All you need is one small space that is just for you, where the world is ‘outside’ and you are surrounded by the things that make you happy.

So it’s all about language, if we stop trying to ‘hide ugly features’ and instead think of ways distract ourselves – we open up a world of interesting options.

Hiding the neighbours ugly garden wall

hiding neighbours ugly garden
OK this is not the prettiest wall

Whilst it would be lovely to look out of the window and see a beautiful view, the reality is that normally it’s not quite so stunning!

The remedy for many people is to plant a big dense green hedge to disguise the ugly view. The problem is that you get a dull view instead!

So let’s think a little differently, as most of you will probably already have the hedge or fence, you need to concentrate of making that more interesting. Consequently, you will not notice the hedge or the ‘neighbour’s ugly bits’ so much.

Similarly, you need to distract the eye from ugly images, by adding something interesting to look at. In the picture above, all you really notice is how tall the neighbour’s house is!

To counteract this, and to bring your eye line down to stuff you want to notice. So now some trellis has been added that sits above the wall, climbers can then be planted to soften the harshness and dominance of the wall.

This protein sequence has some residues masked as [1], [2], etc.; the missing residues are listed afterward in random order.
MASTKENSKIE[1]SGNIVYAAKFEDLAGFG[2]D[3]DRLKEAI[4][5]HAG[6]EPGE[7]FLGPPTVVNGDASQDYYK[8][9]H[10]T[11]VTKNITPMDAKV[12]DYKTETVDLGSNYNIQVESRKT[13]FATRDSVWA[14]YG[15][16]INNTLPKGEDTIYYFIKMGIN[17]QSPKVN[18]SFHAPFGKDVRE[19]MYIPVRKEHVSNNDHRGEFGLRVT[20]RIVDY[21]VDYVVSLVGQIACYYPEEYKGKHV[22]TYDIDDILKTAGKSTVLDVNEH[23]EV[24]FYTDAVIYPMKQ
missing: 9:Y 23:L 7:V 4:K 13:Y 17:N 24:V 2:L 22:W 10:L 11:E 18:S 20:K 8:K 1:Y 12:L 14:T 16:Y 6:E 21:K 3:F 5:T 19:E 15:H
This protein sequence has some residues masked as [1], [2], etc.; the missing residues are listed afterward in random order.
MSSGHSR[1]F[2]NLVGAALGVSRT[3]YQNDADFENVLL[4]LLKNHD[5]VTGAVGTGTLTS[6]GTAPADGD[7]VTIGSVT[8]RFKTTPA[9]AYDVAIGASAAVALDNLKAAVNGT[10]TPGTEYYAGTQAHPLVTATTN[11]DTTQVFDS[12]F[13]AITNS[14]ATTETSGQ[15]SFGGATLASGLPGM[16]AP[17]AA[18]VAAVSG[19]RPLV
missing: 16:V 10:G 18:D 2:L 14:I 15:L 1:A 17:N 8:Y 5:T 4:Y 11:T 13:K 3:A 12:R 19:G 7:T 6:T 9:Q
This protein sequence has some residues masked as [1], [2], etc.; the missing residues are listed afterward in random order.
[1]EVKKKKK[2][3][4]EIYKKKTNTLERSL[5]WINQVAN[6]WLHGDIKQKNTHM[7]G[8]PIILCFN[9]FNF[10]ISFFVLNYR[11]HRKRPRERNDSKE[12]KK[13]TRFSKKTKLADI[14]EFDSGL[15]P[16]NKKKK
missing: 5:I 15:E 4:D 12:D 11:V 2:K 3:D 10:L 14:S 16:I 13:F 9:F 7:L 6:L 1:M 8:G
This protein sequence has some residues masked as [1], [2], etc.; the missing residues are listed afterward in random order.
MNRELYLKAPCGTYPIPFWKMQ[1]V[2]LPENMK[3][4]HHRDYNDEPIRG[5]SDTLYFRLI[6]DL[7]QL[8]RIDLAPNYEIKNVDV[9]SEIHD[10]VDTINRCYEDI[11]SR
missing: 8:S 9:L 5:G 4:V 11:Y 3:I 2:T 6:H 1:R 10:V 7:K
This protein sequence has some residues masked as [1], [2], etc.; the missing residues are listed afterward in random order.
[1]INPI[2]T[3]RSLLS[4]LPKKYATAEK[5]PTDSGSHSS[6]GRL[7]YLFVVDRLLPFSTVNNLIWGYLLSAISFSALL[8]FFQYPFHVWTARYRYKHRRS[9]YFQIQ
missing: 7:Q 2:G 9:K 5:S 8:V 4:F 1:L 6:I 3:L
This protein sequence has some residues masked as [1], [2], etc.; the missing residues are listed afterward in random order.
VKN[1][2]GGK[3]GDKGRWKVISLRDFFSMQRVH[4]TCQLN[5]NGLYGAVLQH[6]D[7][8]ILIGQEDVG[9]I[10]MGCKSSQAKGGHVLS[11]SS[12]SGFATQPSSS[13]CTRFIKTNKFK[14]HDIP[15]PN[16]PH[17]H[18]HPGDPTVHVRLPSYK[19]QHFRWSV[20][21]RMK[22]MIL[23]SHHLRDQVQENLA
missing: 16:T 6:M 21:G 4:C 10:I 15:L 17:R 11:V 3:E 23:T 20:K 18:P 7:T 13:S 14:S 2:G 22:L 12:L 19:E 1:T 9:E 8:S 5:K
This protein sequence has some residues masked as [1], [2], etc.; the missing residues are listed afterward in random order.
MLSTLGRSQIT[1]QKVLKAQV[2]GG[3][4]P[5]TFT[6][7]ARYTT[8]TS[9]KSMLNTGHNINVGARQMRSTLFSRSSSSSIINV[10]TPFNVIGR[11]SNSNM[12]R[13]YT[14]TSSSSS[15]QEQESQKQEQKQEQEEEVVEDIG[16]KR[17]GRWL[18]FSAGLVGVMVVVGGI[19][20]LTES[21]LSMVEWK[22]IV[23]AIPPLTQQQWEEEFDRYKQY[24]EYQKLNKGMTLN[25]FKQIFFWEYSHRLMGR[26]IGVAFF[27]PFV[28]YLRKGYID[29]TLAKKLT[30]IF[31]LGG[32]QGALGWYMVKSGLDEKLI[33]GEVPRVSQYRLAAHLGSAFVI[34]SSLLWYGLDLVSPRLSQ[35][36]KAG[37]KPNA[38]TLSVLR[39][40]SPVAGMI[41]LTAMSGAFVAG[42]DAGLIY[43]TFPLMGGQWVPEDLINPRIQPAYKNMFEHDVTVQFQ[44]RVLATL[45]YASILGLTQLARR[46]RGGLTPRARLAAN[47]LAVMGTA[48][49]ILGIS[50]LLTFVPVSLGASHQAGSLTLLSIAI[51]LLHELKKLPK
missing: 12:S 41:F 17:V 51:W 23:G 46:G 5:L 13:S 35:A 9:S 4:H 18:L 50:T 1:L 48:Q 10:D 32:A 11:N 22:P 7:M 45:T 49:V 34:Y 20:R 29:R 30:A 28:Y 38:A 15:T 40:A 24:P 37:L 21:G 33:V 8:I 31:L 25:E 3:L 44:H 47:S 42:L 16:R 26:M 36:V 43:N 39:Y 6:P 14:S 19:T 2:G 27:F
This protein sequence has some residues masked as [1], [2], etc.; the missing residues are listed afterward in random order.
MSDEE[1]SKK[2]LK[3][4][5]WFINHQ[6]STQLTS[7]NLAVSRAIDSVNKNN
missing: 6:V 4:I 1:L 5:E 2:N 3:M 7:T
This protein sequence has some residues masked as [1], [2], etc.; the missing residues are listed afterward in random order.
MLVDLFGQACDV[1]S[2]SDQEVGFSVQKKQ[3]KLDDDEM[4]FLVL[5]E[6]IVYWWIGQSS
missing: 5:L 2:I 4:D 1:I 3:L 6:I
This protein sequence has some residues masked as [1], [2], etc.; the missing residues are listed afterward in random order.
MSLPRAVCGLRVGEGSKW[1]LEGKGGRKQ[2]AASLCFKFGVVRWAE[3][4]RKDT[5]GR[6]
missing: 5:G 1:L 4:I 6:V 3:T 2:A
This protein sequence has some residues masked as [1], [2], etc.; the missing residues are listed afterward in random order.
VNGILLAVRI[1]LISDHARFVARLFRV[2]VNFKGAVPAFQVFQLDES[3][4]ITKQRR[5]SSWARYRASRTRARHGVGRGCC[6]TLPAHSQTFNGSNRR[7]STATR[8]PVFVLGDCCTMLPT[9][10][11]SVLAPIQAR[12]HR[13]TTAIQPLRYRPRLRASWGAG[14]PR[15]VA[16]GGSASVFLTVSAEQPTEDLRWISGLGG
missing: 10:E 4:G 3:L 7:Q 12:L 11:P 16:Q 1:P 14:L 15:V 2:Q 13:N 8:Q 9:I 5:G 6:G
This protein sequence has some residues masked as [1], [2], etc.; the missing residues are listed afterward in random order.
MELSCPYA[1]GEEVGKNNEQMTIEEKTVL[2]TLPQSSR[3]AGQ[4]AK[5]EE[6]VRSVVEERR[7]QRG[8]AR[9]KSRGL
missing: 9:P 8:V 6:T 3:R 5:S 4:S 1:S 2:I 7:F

Tall planters to try to re-balance the view (less brick wall, more nice wall), and then the planting is really quite bright and bold, so hopefully you notice this much more than the house behind.

You may think why not a tree there, well, a tree tall enough to hide the wall will have roots big enough to crack the walls too – it would be too close to foundations and thus not advisable.

Hiding the neighbours ugly garden then involves one basic principle.

Don’t try to hide it, create a ‘look at me instead’ part of the garden. Simple eh?


Plan your view.

Take a chair into the garden and sit down. Shut your eyes and open them again – what’s the first thing that catches your eye. Repeat this by moving the chair to face different angles in the garden.

You will now have a plan of ‘first impressions’ in the garden, some of which will be good and some not so good. So what to do now….

If the bits you would rather not see are impossible to exlcude from view, then the simplest solution is to turn your back on them. If you sit down facing away from the eyesore, you can look at something nicer.

Then with the orientation of your seating area sorted, you can create an area of the garden that is really good to look at. In this way you control what you want to see.

In the garden below, there is not a lot to ‘see’ so your attention is easily distracted.

not quite a show garden

so, did you notice the flowers…..?

Gardens can be made less ugly and more interesting with a little thought, as long as you concentrate on distracting your eye so that it doesn’t stay looking at the ugly bit because it has a more attractive bit to look at.

Now clearly we could write a book on garden design that will help you plan even the narrowest of gardens better – which is brilliant because there IS a book to help you

I Want to Like my Garden by Rachel McCartain available at Amazon and other online bookstores in eBook and Paperback